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Traffic Inj Prev. 2011 Apr;12(2):111-9. doi: 10.1080/15389588.2010.533315.

Random breath testing: a Canadian perspective.

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Faculty of Law, University of Western Ontario, London, Ontario, Canada.



The purpose of this article is to examine the case for and challenges to implementing random breath testing (RBT) in Canada, with a particular focus on the persistence of impaired driving under the current method of law enforcement. It seeks to place RBT within Canada's existing legal and social framework.


This article reviews Canada's impaired driving record, charge and conviction rates, and law enforcement challenges. It then summarizes the impact that RBT programs have had in comparable countries. Finally, it examines whether the enactment of RBT would be upheld under Canada's Charter of Rights and Freedoms.


Canada has made little progress in reducing impaired driving since the late 1990s. Current enforcement methods fail to detect the majority of impaired drivers, even when stopped at sobriety checkpoints. This has reduced the perceived risk of apprehension and helps to explain the persistence of impaired driving in Canada. Faced with similar challenges, Australia, New Zealand, Ireland, and most EU countries have introduced comprehensive RBT programs. Comprehensive RBT has been shown to significantly reduce impaired driving deaths and injuries. Proposals to enact RBT in Canada will inevitably generate claims that it violates drivers' Charter rights. Similar arguments have been raised in opposition to RBT in other countries. This article demonstrates that RBT is compatible with the existing Charter case law involving traffic legislation and border, airline, and courtroom security.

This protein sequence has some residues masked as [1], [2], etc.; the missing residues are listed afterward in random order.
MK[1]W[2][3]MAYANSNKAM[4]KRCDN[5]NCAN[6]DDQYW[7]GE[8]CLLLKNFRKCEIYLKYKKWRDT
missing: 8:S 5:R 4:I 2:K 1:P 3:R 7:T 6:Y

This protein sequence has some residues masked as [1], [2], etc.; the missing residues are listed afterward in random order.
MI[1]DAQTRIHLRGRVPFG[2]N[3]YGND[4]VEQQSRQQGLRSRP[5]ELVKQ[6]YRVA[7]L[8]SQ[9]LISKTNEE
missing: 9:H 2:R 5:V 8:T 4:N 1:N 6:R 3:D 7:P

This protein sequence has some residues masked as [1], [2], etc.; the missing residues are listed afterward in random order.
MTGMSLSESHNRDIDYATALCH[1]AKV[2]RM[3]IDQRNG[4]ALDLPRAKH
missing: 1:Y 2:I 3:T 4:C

Experience in other countries indicates that RBT is a minimally intrusive, cost-effective, and publicly accepted impaired driving countermeasure and that it would significantly improve the detection and deterrence of impaired drivers. Moreover, RBT is compatible with the Charter.

[Indexed for MEDLINE]

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